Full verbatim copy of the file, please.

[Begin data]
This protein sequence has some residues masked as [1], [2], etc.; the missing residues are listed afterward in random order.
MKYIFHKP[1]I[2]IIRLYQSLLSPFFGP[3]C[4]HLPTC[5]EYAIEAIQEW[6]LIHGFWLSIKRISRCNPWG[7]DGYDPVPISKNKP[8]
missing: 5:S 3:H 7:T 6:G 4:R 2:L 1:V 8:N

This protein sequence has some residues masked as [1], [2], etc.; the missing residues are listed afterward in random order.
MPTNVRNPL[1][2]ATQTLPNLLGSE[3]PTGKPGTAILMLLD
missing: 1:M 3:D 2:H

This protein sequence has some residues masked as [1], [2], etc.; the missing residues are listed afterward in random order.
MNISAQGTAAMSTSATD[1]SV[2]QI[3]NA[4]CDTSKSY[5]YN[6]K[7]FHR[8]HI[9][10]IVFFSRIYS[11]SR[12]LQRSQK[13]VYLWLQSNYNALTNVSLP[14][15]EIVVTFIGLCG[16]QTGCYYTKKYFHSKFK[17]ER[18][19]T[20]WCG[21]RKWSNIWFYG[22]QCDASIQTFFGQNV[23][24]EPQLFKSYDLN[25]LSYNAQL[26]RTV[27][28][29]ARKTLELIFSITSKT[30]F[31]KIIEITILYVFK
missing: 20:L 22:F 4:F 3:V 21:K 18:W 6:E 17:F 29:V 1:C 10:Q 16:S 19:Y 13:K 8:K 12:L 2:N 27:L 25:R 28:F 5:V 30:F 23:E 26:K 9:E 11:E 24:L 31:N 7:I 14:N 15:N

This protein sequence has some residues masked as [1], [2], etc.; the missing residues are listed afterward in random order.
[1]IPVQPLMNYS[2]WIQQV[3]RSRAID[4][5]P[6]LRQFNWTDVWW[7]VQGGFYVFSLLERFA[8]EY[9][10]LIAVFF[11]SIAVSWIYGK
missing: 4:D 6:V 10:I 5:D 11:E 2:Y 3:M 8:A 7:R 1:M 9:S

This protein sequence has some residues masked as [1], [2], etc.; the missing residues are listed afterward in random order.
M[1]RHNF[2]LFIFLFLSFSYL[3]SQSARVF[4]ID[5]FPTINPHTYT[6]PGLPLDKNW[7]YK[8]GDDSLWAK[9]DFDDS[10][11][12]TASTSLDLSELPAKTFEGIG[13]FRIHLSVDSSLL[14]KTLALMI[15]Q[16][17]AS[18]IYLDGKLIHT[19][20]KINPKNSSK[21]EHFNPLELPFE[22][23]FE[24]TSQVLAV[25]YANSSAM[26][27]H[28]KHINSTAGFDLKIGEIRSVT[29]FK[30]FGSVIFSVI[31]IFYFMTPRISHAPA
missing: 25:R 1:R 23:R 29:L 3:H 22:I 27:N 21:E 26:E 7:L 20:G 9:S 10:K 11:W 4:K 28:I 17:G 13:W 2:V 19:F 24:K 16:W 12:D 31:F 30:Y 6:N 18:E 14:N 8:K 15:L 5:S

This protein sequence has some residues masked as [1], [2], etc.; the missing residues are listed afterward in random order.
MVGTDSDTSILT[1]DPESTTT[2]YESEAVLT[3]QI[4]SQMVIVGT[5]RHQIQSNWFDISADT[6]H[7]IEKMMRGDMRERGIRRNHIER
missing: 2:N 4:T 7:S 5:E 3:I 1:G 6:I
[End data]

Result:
This protein sequence has some residues masked as [1], [2], etc.; the missing residues are listed afterward in random order.
MKYIFHKP[1]I[2]IIRLYQSLLSPFFGP[3]C[4]HLPTC[5]EYAIEAIQEW[6]LIHGFWLSIKRISRCNPWG[7]DGYDPVPISKNKP[8]
missing: 5:S 3:H 7:T 6:G 4:R 2:L 1:V 8:N

This protein sequence has some residues masked as [1], [2], etc.; the missing residues are listed afterward in random order.
MPTNVRNPL[1][2]ATQTLPNLLGSE[3]PTGKPGTAILMLLD
missing: 1:M 3:D 2:H

This protein sequence has some residues masked as [1], [2], etc.; the missing residues are listed afterward in random order.
MNISAQGTAAMSTSATD[1]SV[2]QI[3]NA[4]CDTSKSY[5]YN[6]K[7]FHR[8]HI[9][10]IVFFSRIYS[11]SR[12]LQRSQK[13]VYLWLQSNYNALTNVSLP[14][15]EIVVTFIGLCG[16]QTGCYYTKKYFHSKFK[17]ER[18][19]T[20]WCG[21]RKWSNIWFYG[22]QCDASIQTFFGQNV[23][24]EPQLFKSYDLN[25]LSYNAQL[26]RTV[27][28][29]ARKTLELIFSITSKT[30]F[31]KIIEITILYVFK
missing: 20:L 22:F 4:F 3:V 21:K 18:W 6:E 17:F 29:V 1:C 10:Q 16:S 19:Y 13:K 8:K 12:L 2:N 27:L 25:R 28:F 5:V 30:F 23:E 26:K 9:E 11:E 24:L 31:N 7:I 14:N 15:N

This protein sequence has some residues masked as [1], [2], etc.; the missing residues are listed afterward in random order.
[1]IPVQPLMNYS[2]WIQQV[3]RSRAID[4][5]P[6]LRQFNWTDVWW[7]VQGGFYVFSLLERFA[8]EY[9][10]LIAVFF[11]SIAVSWIYGK
missing: 4:D 6:V 10:I 5:D 11:E 2:Y 3:M 8:A 7:R 1:M 9:S

This protein sequence has some residues masked as [1], [2], etc.; the missing residues are listed afterward in random order.
M[1]RHNF[2]LFIFLFLSFSYL[3]SQSARVF[4]ID[5]FPTINPHTYT[6]PGLPLDKNW[7]YK[8]GDDSLWAK[9]DFDDS[10][11][12]TASTSLDLSELPAKTFEGIG[13]FRIHLSVDSSLL[14]KTLALMI[15]Q[16][17]AS[18]IYLDGKLIHT[19][20]KINPKNSSK[21]EHFNPLELPFE[22][23]FE[24]TSQVLAV[25]YANSSAM[26][27]H[28]KHINSTAGFDLKIGEIRSVT[29]FK[30]FGSVIFSVI[31]IFYFMTPRISHAPA
missing: 25:R 1:R 23:R 29:L 3:H 22:I 27:N 21:E 26:E 7:L 20:G 9:S 10:K 11:W 4:K 28:I 17:G 13:W 2:V 19:F 24:K 16:W 12:D 31:F 30:Y 6:N 18:E 14:N 8:K 15:L 5:S

This protein sequence has some residues masked as [1], [2], etc.; the missing residues are listed afterward in random order.
MVGTDSDTSILT[1]DPESTTT[2]YESEAVLT[3]QI[4]SQMVIVGT[5]RHQIQSNWFDISADT[6]H[7]IEKMMRGDMRERGIRRNHIER
missing: 2:N 4:T 7:S 5:E 3:I 1:G 6:I